Monday, July 19, 2010

Success Does Not Mean You Failed Your Genre

My recent infatuation with short stories led to me to the library and ultimately to The Year's Best Fantasy and Horror: Fourteenth Annual Collection

I should have skipped straight to the stories, but I started with Terri Windling's summation of the year in fantasy, thinking to learn about books I might enjoy. Instead, I was treated to an insulting and irritating tone of superiority. Windling and I got off on the wrong foot when she states that "...fantasy...has made a solid comeback after too many years when all we saw were those endless Tolkien clones clogging the bestseller lists. ...[N]ow there are some fine alternatives for the serious fantasy reader." (emphasis mine)

In two sentences, she manages to insult me and the majority of her reader base as well as a good many of the authors in the genre she confesses to love. Here, she will shed light on the "real" fantasy novels that were released this year, the "serious" fantasy, books you might not find on your own, if left to fend for yourself among those brainless, pithy fantasy titles found at the top of the bestseller lists.

Her statement implies that those people who sold the most novels and celebrated the most fame did it by being hacks, not true fantasy writers. For how dare those people who dream up whole medieval worlds, build dynamic, fantastic stories that capture the attention and delight thousands of fans across a nation crowd out the real artists? How dare they write a novel of their take on a medieval world, one with their own unique characters and settings? This from the same woman who praises other, lesser-known novels and who selected countless short stories for this collection that are blatant, stated retellings of myths and fairy tales. Shouldn't these be stricken from the shelves with the "endless Tolkien clones," as being yet another in the endless myth and fairy tale clones?

To top it off, the authors had the audacity to write novels that made it to the bestseller lists, apparently nudging out all the better stories that Windling would have selected. Only, they didn't nudge anything out. These novels were sought out by readers across the nation, while those that made Windling's top twenty list simply weren't as popular. The underlying message here implies that these authors dared not only to sell epic fantasies, but they dared to sell a lot of them. They made money. Lots of money. A virtual artist sin.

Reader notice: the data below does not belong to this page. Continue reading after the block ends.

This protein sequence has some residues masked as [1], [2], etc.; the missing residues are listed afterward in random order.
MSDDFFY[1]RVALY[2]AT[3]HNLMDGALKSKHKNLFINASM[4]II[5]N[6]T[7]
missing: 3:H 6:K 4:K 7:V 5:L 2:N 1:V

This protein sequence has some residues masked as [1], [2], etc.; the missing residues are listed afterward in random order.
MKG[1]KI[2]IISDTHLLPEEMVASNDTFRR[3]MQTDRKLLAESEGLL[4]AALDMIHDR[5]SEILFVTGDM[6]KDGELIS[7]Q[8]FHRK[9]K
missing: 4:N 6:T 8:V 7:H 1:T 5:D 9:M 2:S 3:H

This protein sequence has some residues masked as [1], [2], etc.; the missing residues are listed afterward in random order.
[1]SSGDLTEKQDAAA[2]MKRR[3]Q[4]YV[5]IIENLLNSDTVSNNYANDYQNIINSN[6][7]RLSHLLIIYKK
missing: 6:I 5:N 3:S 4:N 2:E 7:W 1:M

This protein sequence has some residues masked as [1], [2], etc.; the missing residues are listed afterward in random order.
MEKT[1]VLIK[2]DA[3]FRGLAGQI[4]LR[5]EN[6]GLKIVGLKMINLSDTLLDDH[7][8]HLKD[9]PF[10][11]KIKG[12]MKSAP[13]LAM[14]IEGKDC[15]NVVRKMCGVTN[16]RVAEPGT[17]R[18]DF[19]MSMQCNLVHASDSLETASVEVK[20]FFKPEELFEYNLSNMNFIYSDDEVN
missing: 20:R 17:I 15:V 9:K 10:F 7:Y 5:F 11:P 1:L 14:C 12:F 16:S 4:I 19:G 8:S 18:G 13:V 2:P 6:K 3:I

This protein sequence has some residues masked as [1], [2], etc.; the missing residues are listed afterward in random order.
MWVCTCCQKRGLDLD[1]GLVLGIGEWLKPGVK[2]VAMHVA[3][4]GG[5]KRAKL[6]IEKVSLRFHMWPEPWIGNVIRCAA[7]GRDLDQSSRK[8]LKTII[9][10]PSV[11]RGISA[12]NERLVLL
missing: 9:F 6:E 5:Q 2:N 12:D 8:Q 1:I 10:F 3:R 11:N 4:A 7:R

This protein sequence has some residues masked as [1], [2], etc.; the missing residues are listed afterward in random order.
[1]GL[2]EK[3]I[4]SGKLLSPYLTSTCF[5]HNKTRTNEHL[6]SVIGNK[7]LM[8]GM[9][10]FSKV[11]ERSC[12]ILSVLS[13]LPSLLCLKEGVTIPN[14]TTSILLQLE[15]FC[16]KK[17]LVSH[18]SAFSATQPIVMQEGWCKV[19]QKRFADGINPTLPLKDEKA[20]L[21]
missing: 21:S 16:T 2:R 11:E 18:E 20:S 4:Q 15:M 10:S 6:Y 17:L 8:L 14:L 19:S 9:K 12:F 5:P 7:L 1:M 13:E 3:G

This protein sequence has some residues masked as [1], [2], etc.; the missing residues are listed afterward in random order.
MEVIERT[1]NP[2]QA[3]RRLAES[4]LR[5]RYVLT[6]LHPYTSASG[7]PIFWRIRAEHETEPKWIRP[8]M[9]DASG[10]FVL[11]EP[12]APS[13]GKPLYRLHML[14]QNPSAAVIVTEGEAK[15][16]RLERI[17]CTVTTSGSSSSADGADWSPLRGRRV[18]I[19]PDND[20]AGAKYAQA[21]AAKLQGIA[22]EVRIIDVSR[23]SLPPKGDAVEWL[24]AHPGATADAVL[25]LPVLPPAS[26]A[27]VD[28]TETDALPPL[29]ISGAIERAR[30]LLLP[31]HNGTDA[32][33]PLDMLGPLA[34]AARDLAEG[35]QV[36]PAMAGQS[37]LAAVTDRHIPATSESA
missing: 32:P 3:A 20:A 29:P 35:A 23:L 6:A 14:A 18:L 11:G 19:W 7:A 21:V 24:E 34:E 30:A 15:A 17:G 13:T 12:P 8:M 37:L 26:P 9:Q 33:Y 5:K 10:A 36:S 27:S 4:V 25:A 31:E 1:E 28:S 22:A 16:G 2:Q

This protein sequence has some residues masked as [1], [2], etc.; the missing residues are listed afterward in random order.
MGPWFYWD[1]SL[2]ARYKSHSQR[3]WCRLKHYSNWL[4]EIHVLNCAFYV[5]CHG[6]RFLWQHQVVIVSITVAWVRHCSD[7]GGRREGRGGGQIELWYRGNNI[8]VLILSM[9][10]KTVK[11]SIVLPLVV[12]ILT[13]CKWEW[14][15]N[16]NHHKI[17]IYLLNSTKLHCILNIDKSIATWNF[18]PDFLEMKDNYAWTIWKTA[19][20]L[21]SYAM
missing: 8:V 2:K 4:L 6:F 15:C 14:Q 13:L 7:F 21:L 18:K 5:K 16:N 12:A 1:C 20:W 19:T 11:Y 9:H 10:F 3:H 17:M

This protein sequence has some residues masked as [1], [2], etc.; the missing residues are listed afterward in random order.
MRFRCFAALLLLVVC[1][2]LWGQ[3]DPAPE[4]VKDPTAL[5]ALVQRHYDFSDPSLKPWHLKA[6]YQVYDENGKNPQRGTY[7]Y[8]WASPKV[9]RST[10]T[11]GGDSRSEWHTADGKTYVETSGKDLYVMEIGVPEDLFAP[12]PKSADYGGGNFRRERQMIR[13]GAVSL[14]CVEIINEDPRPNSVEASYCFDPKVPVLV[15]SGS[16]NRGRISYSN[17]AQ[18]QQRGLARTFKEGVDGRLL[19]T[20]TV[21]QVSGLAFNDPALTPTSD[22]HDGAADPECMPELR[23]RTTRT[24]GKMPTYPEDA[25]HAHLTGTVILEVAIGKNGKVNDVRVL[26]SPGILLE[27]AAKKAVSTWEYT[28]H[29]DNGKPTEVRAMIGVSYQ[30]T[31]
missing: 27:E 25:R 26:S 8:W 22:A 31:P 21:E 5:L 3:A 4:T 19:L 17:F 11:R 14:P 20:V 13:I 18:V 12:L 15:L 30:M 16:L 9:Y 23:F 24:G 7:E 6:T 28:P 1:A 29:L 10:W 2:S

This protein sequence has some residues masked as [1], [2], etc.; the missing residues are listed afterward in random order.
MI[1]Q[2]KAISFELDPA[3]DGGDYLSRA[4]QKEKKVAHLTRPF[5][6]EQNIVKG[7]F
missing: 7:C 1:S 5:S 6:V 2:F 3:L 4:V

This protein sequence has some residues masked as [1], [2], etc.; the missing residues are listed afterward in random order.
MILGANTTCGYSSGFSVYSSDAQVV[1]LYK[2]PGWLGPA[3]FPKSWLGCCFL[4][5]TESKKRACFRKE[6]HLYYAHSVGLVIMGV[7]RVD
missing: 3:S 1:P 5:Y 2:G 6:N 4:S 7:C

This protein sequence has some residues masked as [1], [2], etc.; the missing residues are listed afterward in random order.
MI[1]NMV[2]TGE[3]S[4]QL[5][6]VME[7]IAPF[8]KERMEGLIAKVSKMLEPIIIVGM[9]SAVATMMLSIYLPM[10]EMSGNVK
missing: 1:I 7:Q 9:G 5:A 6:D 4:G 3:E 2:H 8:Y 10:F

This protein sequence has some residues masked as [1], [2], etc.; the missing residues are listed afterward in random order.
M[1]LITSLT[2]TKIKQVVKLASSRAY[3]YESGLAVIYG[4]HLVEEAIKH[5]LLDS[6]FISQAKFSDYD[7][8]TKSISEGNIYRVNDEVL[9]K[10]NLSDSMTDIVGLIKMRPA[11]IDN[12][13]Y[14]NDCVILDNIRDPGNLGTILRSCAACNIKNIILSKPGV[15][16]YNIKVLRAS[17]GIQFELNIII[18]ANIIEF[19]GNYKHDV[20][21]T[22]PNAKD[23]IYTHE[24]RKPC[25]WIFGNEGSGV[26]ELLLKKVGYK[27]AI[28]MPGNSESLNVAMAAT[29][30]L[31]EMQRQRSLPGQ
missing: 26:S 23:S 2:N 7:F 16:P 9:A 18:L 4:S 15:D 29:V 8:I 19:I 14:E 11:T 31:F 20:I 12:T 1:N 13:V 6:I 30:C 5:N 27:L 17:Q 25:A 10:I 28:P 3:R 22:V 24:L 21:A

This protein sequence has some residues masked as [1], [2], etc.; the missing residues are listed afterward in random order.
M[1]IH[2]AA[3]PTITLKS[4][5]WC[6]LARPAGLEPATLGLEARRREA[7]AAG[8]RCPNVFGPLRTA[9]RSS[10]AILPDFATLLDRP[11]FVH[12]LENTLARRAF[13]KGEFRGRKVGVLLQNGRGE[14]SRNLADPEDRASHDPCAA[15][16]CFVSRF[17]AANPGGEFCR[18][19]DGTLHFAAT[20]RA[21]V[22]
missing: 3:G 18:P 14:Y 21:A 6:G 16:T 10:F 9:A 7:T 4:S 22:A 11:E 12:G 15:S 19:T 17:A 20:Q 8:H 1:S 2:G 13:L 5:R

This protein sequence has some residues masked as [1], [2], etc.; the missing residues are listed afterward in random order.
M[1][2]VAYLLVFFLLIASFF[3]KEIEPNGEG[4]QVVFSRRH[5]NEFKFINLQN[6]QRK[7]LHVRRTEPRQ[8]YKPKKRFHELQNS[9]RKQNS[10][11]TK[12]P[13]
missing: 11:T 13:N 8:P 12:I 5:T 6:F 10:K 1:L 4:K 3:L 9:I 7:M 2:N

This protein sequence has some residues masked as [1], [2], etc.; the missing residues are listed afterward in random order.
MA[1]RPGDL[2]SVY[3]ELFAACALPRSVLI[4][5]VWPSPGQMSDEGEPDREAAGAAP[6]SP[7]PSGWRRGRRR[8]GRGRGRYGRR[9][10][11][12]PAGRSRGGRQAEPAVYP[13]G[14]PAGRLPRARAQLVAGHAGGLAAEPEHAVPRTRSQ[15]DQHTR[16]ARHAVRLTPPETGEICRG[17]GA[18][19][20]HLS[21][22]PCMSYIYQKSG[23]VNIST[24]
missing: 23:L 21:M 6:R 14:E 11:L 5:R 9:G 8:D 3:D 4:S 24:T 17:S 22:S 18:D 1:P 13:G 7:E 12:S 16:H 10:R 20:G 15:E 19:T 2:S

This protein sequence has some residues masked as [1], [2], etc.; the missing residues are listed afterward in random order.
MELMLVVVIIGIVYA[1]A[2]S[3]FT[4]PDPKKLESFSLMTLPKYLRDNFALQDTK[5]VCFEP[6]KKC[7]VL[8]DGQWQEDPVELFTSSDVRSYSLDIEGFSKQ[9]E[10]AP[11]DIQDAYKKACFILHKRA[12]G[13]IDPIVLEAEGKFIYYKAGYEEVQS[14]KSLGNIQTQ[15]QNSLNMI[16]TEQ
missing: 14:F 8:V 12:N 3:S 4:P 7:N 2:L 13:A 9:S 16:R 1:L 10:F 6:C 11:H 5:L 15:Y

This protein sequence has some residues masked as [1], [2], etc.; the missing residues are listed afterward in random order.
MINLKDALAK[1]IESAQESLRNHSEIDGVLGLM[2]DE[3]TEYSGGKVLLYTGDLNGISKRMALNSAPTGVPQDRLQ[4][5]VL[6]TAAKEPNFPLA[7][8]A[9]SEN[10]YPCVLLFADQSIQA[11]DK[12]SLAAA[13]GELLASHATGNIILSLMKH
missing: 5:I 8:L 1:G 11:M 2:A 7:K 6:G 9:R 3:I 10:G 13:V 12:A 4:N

But wait, there are still some stories left out there for us who are serious about fantasy. For those of us with refined, superior tastes, we still have a few options, a few authors who are still plugging along, producing "real" fantasy, even if it doesn't sell well. 

Her attitude cooled my excitement over the whole volume, but I tried not to let it bother me too much. After all, the authors whose works were selected didn't necessarily sit down at their desk and think, What will Terri Windling think is serious fantasy? 

I despise the idea that writers who become national bestsellers are suddenly less skilled, less artistic, and less creative than writers who struggle along and hope for the day Oprah selects them for her book club. Success does not make your writing bad, yet I've encountered this attitude time and again. People don't want to be caught reading genre fiction, especially not fantasy. It's somehow not as real, as important, or as good as literary fiction. It's frustrating to find this discrimination even within the fantasy genre. In what other career would you judge amassing a devoted following of people who appreciate your work to be a failure to your craft?


TikiBird said...

I haven't read the article, of course, but perhaps she meant that writing stories that are nearly similar to XYZ author/series to profit from the current trend in the genre stifles a writer's own creative expression--and that people who take imaginative writing seriously want fresh ideas?

Of course, the most awesome outcome would be imaginative writing that finds success, anyway! I'm not saying that having a book inspired by another creative work means it's not creative. It just depends on the book.

I guess everybody's got their own literary prejudices and preferences. For example, some readers won't read YA because they feel they've moved beyond the genre to more advanced work. ;)

Rebecca Chastain said...

Oh, TikiBird, you're far too kind to Windling, but I appreciate your open-hearted sentiment. Especially since you're also nice to those mysterious writers who are slightly prejudiced against YA novels.